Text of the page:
Mnuchin says trade talk with China's Yi Gang was candid and constructive

Treasury Secretary Steven Mnuchin declined to say whether China had been negotiating in good faith, but he laid all the blame for the collapse of the talks on his Chinese counterparts.
Treasury Secretary Steven Mnuchin declined to say whether China had been negotiating in good faith, but he laid all the blame for the collapse of the talks on his Chinese counterparts. PHOTO: EPA - EFE

FUKUOKA, JAPAN (BLOOMBERG, REUTERS) – US Treasury Secretary Steven Mnuchin tweeted that he had a candid and constructive talk on trade issues with People’s Bank of China Governor Yi Gang.

Mr Mnuchin had earlier played down expectations for the meeting with Mr Yi, which took place on the sidelines of the annual Group of 20 meeting of finance ministers and central bankers in Fukuoka, Japan.

He had foreshadowed that no big announcement was expected and that the main progress would occur at a meeting between presidents Donald Trump and Xi Jinping at the G-20 leaders’ summit in Osaka at the end of the month.

Trade negotiations have been on hold since the US ramped up tariffs on Chinese imports last month, prompting a retaliatory move from China, after a breakdown in talks.

Mr Mnuchin departs from the G-20 early evening Sunday and is not expected to make any further public statements on China trade talks.

During a briefing on Saturday in Fukuoka, Mr Mnuchin said that if China wants "to come back to the table and have a real agreement we will negotiate. If not, we’ll go forward with our plan” to impose more tariffs.

Asked about China’s currency on Saturday, he attributed its recent decline to market forces and the absence of intervention.

“When you have intervention in a market for a long period of time and then they don’t intervene, the market could view that as a desire to have the currency weaken,” he said.

The Treasury Department issued its semi-annual foreign-exchange report to Congress last month, in which no country was named as a manipulator. China remains on its watchlist.

Mr Mnuchin has said that the trade talks broke down last month because Beijing reneged on provisions of a tentative deal. Mr Trump raised tariffs on about US$200 billion (S$272 billion) in Chinese imports to 25 per cent in response, and at the time hung out the possibility of further action.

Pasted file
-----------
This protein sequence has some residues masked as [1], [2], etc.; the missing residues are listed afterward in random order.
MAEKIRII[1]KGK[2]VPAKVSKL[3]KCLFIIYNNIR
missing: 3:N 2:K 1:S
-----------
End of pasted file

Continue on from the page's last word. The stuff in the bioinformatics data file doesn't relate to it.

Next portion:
China has blamed the US for the breakdown and vowed to reciprocate for the increased tariffs in various ways. The country has hinted at cutting off the US supply of rare earth elements and is also hitting America’s education and tourist sector by announcing visa restrictions.

Mr Trump has said he will decide whether to enact tariffs on another US$325 billion in Chinese imports after the G-20 leaders' summit in Osaka, Japan, later this month. Mr Mnuchin said that meeting would be pivotal in determining the direction of the trade war.

Mr Trump continues to publicly say that he is happy to impose more tariffs on China if it does not agree to his terms. The fact that Mexico yielded to Mr Trump's threat of more tariffs, promising last Friday to take tougher measures to secure its shared border with the US, could embolden the President further when it comes to China.



Mr Yi said in an interview with Bloomberg News last Friday that the discussion of trade with Mr Mnuchin would be "uncertain and difficult", and he insisted that China could withstand a prolonged trade fight with the US.

The US and China have largely been at a stand-off since negotiations broke down last month. The countries were unable to find a compromise on Mr Trump's tariffs, with the US arguing for keeping many of them and Beijing insisting that they must come off as part of any trade deal.

The US wants China to accelerate the opening of its market, improve protections for intellectual property and commit to big purchases of US products.

But talks faltered at the beginning of last month when China was said to have made significant alterations to the text of the agreement. The Trump administration had been pushing for any changes to be codified in Chinese law, but US officials said that Beijing backtracked and refused to make any legal changes as part of the deal.

Since then, the two sides have only hardened their positions. China threatened to compile a blacklist of foreign companies and individuals that it considered "unreliable" and published a White Paper last weekend arguing that the country would "never give in on major issues of principle".

The Trump administration also answered harshly. In a statement on June 3, the US Trade Representative and the Treasury Department accused China of pursuing "a blame game misrepresenting the nature and history of trade negotiations between the two countries".

"Our negotiating positions have been consistent throughout these talks, and China backpedalled on important elements of what the parties had agreed to," the US statement said.

Meanwhile, the Trump administration has been moving ahead with plans to impose 25 per cent tariffs on the remaining roughly US$300 billion of goods from China, and companies are becoming more concerned about the rapid increase in prices on a range of goods, including furniture, toys, mobile phones and sneakers.

On June 17, a hearing is to be held in Washington to allow companies to weigh in on the impact of the tariffs.

Mr Mnuchin said on Saturday that the US would probably complete the review process on the tariffs before Mr Trump meets Mr Xi.

"President Trump hasn't made any decisions at the moment," Mr Mnuchin said. "All options are on the table."